Five Rules for Buying a House

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Buying a house is a great way to feel like you’re part of the community. But it’s also a huge financial decision with far-reaching implications.  If you’re looking to buy soon, here are five rules you’ll want to follow:

Rule 1. Have an emergency fund.

Homeownership comes with an almost never-ending supply of expenses; and many of them are unexpected and large. To avoid unplanned debt when they occur – and they will occur – be sure to have some money set aside. A good goal is 3-6 months’ worth of your committed expenses in most situations.

Rule 2. Create and follow a spending plan.

Home buying doesn’t just mean swapping a rent payment for a mortgage payment. There are a lot of other ongoing expenses you’ll have to pay too. You’ll have real estate taxes, homeowner’s insurance, utility bills, and maintenance and repair expenses among others. Also, since you'll be taking on a mortgage, you may need to buy more life insurance. 

Rule 3: Save up a big down payment.

Even if you can get a loan that allows you to get by with little or no down payment, making a down payment (or at least having the money available) is typically a good idea. This way, if the real estate market hasn’t been kind by the time you need to sell the house (PCS anyone?) you'll have less risk of becoming an unintentional landlord.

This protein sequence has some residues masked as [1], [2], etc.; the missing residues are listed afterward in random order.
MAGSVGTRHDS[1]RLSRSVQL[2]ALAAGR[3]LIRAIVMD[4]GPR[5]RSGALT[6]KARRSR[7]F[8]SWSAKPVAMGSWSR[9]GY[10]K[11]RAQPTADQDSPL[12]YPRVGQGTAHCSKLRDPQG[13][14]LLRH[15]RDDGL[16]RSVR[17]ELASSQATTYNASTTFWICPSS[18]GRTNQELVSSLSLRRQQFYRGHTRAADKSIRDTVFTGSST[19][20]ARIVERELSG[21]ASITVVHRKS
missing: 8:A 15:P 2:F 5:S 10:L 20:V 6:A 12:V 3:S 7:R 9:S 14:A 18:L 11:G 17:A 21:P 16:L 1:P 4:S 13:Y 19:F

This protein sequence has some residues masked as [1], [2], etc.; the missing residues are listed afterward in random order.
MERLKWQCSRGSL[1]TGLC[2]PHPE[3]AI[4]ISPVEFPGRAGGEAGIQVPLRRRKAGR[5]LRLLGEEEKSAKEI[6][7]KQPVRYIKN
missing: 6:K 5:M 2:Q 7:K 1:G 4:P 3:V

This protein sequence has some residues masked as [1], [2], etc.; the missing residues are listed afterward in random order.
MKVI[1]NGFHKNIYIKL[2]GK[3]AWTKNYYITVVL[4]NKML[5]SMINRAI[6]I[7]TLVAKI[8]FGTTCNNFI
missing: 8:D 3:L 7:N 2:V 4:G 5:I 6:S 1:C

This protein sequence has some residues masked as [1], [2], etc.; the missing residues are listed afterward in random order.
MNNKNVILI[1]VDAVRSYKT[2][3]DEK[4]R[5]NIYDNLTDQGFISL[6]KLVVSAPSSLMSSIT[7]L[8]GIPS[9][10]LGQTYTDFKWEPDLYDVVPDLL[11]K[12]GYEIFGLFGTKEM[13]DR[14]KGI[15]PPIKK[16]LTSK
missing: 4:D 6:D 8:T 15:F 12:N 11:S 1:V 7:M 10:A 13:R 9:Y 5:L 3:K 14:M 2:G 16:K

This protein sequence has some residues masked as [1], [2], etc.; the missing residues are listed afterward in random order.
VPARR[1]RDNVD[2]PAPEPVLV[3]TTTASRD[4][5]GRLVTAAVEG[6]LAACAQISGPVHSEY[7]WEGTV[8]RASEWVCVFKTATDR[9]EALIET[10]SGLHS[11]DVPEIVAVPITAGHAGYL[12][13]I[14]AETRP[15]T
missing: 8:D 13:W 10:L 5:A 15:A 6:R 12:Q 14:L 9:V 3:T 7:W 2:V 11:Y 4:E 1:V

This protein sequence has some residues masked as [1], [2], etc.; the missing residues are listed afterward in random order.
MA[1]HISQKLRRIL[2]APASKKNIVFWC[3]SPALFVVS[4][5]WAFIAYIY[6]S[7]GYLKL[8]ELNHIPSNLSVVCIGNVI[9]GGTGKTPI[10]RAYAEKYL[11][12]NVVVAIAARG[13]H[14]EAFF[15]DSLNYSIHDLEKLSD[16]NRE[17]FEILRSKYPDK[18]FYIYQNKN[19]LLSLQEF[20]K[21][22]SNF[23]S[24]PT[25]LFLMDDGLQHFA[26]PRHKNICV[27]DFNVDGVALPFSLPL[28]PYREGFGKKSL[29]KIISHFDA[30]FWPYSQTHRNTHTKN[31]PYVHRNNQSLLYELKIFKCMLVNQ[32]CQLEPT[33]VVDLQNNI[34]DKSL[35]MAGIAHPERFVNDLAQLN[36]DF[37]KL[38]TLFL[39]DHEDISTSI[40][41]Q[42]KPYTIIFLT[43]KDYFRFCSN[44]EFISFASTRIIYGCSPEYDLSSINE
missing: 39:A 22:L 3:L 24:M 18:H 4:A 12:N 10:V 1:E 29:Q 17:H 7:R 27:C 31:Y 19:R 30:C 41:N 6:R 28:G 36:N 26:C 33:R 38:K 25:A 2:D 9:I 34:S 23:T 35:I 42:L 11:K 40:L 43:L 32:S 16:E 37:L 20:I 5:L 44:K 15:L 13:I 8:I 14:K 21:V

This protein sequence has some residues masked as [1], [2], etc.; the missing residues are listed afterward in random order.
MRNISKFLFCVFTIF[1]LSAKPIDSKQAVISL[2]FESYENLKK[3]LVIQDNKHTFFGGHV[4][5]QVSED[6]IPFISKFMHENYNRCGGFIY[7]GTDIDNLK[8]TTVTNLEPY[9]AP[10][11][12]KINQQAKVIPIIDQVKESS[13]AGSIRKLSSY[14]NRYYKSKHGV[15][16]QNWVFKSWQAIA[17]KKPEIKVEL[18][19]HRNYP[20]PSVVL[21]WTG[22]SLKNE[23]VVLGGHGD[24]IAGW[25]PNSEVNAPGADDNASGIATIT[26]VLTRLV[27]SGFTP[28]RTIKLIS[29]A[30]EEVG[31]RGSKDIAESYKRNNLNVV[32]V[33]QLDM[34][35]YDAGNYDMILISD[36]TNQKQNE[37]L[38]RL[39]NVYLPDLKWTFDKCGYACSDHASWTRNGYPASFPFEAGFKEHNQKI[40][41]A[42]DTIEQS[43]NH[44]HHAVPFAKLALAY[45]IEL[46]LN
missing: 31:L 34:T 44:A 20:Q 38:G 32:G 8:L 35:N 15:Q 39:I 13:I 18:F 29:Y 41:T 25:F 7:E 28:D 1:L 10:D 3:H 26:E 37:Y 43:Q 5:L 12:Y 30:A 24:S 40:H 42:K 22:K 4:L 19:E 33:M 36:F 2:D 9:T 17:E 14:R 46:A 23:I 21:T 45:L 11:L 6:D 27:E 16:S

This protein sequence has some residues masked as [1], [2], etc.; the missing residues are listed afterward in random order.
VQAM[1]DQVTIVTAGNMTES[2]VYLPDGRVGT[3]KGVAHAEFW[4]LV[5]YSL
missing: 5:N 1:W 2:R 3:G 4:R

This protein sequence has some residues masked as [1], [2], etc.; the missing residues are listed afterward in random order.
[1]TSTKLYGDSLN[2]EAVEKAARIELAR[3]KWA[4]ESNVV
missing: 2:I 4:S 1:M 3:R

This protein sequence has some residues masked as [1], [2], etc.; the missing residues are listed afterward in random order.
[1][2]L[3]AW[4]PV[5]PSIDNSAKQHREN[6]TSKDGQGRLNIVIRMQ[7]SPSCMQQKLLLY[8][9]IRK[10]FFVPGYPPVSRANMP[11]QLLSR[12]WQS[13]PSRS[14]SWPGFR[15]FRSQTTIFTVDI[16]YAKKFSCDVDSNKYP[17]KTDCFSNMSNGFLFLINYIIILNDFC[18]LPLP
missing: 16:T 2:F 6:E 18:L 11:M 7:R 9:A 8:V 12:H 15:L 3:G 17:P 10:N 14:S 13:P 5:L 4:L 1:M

Rule 4: Have confidence in your job security.

Household expenses consume more than any other expense category for many homeowners. Add in the long-term commitment of owning a home and the need for job security becomes pretty clear. Two-income families should try to limit their home purchase to a house that is affordable on just one income, if possible. 

Rule 5: Be able to keep the house for a long time.

Finally, you should think of homeownership as a long-term proposition. Three or four years might be long enough in some locations and markets but in others, five years or more is a better play. Getting stuck with a home you can’t sell when you have to move can be a big blow to your financial well-being.

Of course, following these five rules doesn’t guarantee you financial success nor does breaking them necessarily doom you to life of financial woe. Still, it probably won’t hurt to keep them in mind as you’re looking for a new house.